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Riley’s Piece #19


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Hey, I’m new to this website but I figured it’d be a good idea to get advice from other composers since I’m almost entirely self taught with composing and I could always use advice. Anyway here’s one of my pieces. I use Finale and some of the dynamics may seem too quiet or loud for an actual player but I most likely wrote it like that for making it sound the most ‘realistic’ when Finale played it back.

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Hi, this piece is good in one aspect which is in its melody, i don't mean to say this to put you down, but i want to help you see what you  could do better. 

1. First off, the choice of instruments in this piece are quite unusual, for example only choosing the violin and cello is quite weird, it would be better to add one more violin and a viola, and if you wanted to a double bass, this might make the harmony flourish more and make it sound better.

2. There is a lot of doubling in this piece, that is to say, the piano and flute almost always play the same notes at the same time, this is really bad to constantly have, since it basically means that the piano isn't a instrument, solely just a single voice, you want to individualize each instrument to some extent, this can be done mainly through counterpoint or harmonic texture.

3. The percussion is unusual but i see what effect you're going for. 

4. as such the main thing you want to focus on is number 2, i also suggest you read up about harmony and counterpoint, as they will serve you very well in the future, but without expanding each instrument to their capacity, then you merely just have a voice instead of an instrument.

5. Just a side note, doubling is fine in larger works like an orchestra but it usually becomes less powerful when the size of the orchestra or piece is smaller, for example a duet would rarely have a doubling of voices.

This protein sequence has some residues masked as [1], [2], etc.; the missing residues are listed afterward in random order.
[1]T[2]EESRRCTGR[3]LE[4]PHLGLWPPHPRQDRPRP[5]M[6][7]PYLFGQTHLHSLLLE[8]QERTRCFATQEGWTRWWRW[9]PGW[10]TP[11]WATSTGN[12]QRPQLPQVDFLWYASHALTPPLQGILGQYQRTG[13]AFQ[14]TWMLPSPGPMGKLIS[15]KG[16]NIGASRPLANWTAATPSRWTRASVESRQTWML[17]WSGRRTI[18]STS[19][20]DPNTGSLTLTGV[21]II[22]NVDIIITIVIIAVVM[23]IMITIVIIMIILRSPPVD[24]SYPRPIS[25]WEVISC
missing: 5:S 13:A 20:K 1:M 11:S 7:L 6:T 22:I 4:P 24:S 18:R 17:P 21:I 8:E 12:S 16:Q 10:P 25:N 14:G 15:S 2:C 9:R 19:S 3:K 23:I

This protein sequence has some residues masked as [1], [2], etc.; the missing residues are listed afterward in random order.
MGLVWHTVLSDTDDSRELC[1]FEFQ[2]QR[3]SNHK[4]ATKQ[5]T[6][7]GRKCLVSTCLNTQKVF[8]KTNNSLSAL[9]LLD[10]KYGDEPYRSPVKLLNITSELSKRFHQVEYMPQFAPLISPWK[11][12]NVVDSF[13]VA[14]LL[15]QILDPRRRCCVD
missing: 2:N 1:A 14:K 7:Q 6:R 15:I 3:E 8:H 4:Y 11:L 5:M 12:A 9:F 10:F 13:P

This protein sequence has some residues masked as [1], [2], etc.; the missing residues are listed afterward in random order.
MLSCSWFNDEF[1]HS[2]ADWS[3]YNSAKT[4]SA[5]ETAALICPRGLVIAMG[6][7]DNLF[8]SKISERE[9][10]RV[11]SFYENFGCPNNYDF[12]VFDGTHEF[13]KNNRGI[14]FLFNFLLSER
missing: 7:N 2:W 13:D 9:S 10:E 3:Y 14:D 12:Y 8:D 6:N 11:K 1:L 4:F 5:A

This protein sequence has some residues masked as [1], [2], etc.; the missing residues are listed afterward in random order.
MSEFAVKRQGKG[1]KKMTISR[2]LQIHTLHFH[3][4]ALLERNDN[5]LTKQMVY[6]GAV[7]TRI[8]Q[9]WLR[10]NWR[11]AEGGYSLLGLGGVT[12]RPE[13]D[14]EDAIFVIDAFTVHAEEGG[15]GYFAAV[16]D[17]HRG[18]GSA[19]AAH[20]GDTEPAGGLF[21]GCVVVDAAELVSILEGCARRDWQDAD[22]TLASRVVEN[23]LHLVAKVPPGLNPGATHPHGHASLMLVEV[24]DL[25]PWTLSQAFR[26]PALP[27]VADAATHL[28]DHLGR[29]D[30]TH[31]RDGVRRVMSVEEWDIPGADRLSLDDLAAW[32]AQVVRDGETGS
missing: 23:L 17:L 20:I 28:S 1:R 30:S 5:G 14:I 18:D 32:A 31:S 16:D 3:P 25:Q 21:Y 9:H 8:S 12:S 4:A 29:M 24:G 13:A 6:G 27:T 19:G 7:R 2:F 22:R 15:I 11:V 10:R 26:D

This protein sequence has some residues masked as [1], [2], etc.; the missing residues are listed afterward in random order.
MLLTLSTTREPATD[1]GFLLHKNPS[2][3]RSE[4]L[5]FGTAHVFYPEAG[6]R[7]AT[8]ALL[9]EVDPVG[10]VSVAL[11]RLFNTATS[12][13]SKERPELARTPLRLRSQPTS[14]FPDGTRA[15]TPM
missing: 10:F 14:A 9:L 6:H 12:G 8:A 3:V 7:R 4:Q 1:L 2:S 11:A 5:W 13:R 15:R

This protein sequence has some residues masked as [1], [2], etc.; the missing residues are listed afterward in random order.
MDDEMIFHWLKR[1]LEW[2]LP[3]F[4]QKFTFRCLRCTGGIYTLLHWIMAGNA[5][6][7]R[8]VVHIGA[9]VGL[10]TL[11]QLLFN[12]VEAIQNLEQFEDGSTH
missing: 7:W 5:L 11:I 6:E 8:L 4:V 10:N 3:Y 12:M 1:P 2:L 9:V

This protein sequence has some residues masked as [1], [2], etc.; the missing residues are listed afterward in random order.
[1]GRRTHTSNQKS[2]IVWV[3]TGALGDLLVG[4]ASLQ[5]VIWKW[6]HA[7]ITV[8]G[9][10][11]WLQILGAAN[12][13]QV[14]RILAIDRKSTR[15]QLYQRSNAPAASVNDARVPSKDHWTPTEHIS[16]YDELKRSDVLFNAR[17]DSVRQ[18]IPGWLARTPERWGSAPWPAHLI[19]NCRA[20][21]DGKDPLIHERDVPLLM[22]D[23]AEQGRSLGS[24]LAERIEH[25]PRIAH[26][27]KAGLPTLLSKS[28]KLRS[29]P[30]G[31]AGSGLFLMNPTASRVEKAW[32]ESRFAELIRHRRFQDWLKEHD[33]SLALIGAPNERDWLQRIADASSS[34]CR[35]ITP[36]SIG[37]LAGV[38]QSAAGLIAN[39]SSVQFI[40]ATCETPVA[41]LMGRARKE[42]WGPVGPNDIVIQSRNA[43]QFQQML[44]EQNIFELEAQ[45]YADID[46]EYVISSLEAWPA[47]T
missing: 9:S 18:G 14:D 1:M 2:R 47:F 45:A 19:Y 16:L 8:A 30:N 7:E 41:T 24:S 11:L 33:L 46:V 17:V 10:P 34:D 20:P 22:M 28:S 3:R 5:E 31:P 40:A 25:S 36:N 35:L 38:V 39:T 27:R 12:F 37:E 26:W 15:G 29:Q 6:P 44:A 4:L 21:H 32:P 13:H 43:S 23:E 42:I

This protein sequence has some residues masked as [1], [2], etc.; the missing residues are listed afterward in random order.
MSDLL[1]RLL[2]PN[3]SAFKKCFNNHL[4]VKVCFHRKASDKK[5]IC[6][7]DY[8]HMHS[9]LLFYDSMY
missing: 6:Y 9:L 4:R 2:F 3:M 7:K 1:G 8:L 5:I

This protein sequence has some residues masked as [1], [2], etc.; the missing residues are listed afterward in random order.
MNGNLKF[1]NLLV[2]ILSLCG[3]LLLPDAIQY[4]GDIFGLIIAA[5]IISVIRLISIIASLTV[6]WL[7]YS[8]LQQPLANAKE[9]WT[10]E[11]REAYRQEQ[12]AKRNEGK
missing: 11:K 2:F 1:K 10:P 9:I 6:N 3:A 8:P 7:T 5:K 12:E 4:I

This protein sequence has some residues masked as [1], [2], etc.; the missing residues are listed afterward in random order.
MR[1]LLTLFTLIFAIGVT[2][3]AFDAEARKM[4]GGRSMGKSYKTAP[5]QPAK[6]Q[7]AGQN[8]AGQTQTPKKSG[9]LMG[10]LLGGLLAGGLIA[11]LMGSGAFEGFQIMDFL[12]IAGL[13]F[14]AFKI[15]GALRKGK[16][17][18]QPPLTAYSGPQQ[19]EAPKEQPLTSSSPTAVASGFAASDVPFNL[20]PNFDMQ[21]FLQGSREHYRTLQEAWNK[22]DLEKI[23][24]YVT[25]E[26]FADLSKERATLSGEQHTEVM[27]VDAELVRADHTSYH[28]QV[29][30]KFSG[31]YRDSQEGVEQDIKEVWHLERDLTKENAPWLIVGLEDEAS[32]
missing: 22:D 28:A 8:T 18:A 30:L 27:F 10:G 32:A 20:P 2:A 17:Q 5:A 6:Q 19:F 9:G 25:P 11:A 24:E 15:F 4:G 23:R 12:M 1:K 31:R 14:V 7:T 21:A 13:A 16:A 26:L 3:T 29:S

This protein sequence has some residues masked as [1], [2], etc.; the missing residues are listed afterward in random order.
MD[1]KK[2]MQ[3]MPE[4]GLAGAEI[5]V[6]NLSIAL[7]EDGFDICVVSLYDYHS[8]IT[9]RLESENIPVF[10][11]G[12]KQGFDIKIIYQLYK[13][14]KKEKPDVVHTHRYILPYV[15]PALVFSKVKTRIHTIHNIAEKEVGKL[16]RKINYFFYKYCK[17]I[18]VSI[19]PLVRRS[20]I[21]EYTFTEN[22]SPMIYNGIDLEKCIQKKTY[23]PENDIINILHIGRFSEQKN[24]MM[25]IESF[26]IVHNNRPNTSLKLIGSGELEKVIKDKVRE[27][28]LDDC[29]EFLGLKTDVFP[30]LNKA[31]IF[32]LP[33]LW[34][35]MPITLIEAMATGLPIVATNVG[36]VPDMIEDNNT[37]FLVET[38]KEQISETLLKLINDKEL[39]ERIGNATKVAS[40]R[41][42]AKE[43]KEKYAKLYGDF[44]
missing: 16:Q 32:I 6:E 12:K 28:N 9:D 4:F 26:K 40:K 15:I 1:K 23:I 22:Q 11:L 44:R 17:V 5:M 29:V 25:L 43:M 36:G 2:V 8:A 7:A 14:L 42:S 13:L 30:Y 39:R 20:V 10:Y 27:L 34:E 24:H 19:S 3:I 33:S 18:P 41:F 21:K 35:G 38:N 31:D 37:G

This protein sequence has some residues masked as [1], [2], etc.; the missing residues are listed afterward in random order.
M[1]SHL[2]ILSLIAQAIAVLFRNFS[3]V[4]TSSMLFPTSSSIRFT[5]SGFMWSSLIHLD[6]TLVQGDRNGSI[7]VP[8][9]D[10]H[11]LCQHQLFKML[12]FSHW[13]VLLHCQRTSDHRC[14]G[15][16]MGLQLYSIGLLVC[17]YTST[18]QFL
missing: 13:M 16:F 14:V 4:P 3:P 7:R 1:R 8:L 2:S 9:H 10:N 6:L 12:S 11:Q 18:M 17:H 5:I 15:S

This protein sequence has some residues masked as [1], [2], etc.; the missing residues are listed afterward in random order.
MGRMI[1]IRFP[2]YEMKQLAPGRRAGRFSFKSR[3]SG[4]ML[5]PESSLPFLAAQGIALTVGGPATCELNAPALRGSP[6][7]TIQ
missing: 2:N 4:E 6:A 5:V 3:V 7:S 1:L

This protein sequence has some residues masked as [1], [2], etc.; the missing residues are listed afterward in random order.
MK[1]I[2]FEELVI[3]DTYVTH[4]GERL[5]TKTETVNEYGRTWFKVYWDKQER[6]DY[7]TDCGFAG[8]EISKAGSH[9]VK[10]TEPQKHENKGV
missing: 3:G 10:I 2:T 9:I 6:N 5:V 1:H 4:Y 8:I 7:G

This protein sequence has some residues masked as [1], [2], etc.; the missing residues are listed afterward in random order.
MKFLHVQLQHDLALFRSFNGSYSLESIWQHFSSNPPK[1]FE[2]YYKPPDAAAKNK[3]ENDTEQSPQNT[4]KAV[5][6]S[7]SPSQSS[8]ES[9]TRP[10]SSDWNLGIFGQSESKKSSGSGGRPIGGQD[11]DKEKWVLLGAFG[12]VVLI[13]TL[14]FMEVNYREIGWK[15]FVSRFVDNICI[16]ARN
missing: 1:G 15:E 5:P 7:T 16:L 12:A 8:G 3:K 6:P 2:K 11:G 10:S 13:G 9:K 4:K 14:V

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Thanks for the advice! 

I tried not to use all the string instruments that are typically used since I’ve only written for string instruments once or twice, so I wanna to get a feel for it first. 

As for the double voicing, I’ve been told before by a teacher that I should have a bass line play the current chord in the chord progression while another instrument(s) play the melody. I can do that but I struggle with having moving lines or not doubling with voicing without it being distracting or seem like multiple things are happening and sort of bombarding the listener.


Again thanks so much for the advice it’s very helpful!

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2 minutes ago, Rileyt said:

As for the double voicing, I’ve been told before by a teacher that I should have a bass line play the current chord in the chord progression while another instrument(s) play the melody.

The bass doesn't need to play the whole chord, the bass usually plays the root of the chord, so for example so if you have a c Major chord, the bass would usually play  a C, if the chord was in root position. Now, if the chord is in an inversion there is a special rule, the bass doesn't play the root of the the 1st inversion, because it would ''weaken'' the chord, that is, because in every scale you have strong degrees of tonality and weak degrees of tonality, for example in C major, the strong degrees are The tonic, the subdominant and the dominant, So C major, F major and G major, so if you used a first inversion chord of c major the bass would usually play either C or G, as to not weaken the chord(the strong degrees are always I, IV, V) (the weak degrees are III,VI). So what happens is that the bass usually plays one note of the chord and the other instruments play the other notes, and sometimes a note is doubled, the doubled note is most commonly the root or the dominant, because like i've said before you don't want to double the third. There is a small arbitrary rule to this which is the 2nd chord of the scale, which can act as a strong or weak degree paradoxically, and the 7th degree is not considered a chord, since it is just a V7 chord without the root. So essentially share the chord between the instruments and make one instrument play a melody over those chords, try this out until you get used to it. And then try more advanced techniques using suspensions, Appoggiaturas and Larger chords, like 7th, 9, 11th, 13. And more complicated chords like diminished chords and Neapolitan. This is a lot of information but if you dissect this paragraph and learn about each things your composition will improve dramatically. One book i recommend that has all of these things is a book called harmony by walter piston, if you wish to learn harmony that is. He also has a book on counterpoint which is useful as well, but i would say his book on harmony is much better.

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